This article originally appeared on LBB.
Bring on the mountains. Bring on the beaches. Bring on the barbecues. But more importantly, bring on the books. Summer is almost here and with it comes reading season, which means that it’s time to update your reading lists. From buzzy debuts and stunning memoirs, to dramatic thrillers, we have you covered with some of the best books of the season.
A Little Life, By Hanya Yanagihara
This book has been garnering rave reviews since it was published last year. With brilliant writing, broken characters, and a bleak, unforgiving story, it is a book that will completely consume you. A Little Life follows four friends after they graduate from a small, prestigious Massachusetts college: Willem, a kind and talented actor; JB, a sharp and sometimes-caustic artist; Malcolm, an aspiring architect at a well-known firm; and Jude, a mysterious and intelligent litigator. What looks like an average coming of age story soon turns into an intense and powerful story on friendship, loyalty and love.
Recommended for: Those stuck at home for the holidays
Wild: A Journey From Lost To Found, By Cheryl Strayed
Wild is a beautifully descriptive story about loss, pain, nearly giving up, and pushing on. Based on the life of the author herself, this book talks about her journey trekking the Pacific Crest Trail, after having undergone a lot of personal trauma and pain. Keenly observant and deeply reflective, this book is at the top of its class.
Recommended for: Nostalgic campers who are completely in love with the outside
Kartography by Kamila Shamsie
A love story between “soulmates” Raheen and Karim, this book is set amidst ethnic and political factions in Karachi. The strength of the novel lies in its characters, and how sometimes what we do today can have far reaching consequences, not just on our lives but also on those around us. You’ll laugh, you’ll relate, and you will think about these characters, long after you’ve finished the book.
Recommended for: The perfect airplane read
Colorless Tsukuru Tazaki And His Years Of Pilgrimage, By Haruki Murakami
Murakami does not write for everyone, but if you are a fan of his work, then do not miss this book. He is an artist of seduction when it comes to themes of alienation and dislocation, and this book takes you on a really spectacular journey of finding yourself, with a completely amazing conclusion.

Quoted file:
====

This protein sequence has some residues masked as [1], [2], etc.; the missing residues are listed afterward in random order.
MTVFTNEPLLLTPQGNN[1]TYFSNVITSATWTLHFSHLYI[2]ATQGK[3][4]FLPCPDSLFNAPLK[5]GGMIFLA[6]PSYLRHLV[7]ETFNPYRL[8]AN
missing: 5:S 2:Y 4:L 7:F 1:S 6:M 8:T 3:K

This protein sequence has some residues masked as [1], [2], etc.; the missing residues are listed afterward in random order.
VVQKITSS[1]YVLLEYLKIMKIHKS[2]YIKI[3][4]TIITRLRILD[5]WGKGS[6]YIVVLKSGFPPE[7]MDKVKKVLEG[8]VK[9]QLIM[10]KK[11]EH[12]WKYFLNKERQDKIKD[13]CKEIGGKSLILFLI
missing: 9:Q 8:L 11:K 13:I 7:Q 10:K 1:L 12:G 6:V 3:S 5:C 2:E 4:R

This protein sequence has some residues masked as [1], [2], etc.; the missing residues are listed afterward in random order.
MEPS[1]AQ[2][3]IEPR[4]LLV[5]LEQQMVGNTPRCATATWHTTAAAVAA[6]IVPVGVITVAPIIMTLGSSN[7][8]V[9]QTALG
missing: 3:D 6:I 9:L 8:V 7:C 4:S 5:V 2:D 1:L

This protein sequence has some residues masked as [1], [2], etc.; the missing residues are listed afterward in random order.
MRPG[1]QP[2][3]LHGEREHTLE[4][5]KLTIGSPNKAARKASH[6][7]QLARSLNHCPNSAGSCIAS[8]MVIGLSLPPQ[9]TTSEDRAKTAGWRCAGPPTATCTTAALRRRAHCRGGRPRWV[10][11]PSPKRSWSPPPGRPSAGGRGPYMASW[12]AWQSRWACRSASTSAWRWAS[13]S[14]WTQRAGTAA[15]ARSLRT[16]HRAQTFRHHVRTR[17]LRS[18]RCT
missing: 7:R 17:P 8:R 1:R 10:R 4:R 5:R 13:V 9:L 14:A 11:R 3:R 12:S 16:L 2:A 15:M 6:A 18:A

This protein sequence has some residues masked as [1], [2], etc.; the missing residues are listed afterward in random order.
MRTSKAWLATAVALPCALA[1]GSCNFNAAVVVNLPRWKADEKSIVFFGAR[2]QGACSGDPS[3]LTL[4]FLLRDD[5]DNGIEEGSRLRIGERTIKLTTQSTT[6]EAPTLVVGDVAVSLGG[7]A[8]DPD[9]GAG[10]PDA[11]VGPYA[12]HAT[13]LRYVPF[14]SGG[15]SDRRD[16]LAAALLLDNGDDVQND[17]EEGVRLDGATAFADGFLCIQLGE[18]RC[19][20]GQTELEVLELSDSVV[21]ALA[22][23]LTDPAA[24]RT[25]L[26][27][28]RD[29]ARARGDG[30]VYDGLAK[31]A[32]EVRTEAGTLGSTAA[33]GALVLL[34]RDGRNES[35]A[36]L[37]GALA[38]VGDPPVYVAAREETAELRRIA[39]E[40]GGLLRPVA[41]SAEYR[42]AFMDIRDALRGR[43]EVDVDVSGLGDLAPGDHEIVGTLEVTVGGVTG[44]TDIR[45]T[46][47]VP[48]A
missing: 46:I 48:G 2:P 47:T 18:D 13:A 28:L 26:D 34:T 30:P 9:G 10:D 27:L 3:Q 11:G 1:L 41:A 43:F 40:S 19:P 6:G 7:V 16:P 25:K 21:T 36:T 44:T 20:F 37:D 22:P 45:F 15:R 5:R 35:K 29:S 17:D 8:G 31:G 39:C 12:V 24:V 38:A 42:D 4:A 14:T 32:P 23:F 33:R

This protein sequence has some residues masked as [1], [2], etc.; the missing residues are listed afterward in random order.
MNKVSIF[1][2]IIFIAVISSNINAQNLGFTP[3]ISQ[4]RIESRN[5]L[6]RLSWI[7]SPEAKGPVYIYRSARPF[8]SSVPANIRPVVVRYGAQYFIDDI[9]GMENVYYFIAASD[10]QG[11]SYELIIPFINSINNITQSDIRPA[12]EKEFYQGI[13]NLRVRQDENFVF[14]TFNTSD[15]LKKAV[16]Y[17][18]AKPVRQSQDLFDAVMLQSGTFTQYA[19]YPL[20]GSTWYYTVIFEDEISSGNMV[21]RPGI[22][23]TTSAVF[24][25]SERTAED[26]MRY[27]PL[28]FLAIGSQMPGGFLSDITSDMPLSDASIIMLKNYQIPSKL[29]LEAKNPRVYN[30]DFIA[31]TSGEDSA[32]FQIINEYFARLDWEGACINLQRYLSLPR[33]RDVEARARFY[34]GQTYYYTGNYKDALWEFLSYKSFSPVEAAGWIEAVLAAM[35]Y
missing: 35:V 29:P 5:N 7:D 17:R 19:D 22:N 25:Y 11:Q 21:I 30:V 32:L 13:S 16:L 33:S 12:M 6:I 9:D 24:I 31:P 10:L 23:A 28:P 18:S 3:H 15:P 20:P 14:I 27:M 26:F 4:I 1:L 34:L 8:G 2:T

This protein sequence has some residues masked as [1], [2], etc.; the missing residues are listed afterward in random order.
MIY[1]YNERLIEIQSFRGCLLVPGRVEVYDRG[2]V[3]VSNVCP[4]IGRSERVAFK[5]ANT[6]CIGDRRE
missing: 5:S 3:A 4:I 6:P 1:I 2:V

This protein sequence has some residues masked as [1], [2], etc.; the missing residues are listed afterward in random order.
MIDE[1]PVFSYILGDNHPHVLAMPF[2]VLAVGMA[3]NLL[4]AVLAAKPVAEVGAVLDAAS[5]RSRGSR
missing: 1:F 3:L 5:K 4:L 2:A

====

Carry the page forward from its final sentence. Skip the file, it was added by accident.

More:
Recommended for: Self–proclaimed Murakami fans
The Forty Rules Of Love, By Elif Shafak
The Forty Rules of Love takes Sufism into blockbuster territory and does so exceptionally well. Having two tantalising parallel narratives—one contemporary and the other set in the thirteenth century, this book goes back and forth between the lives of Ella Rubenstein, a forty-year-old woman who is unhappily married, and the Rumi who is on a spiritual journey when he encounters his spiritual mentor, the whirling dervish known as Shams of Tabriz. Written in a fluid and elegant manner, this book will give you a new and unique perspective on life, relationships and religion.
Recommend for: Romantic optimists and Rumi lovers
Wonder, By R.J. Palacio, Raquel Jaramillo
One incredibly moving aspect of this book is its message about kindness. Through the eyes of August Pullman, we see what it’s like to be on the receiving end of dirty looks, terrified stares, and ugly words. As this book is told from multiple points of view, including a bully, a friend, and a loved one, the overall feel is extremely unique and interesting. The ending of this book and the way the characters deal with situations completely restores your faith in the basic goodness of people.
Recommended for: The child in you
Bonus Read: City of Djinns: A Year in Delhi by William Dalrymple
For Dalrymple, Delhi is a city of accumulated losses, haunted by its innumerable fallen rulers, the locus of empires that have been lost and, though not actively remembered, not quite forgotten either. Based on in-depth research, this book gives you help shed new light on a city you thought you already knew. This book is highly recommended to all travel enthusiasts and history buffs as well.
Recommended for: Those going on a holiday, knowing they will miss their hometown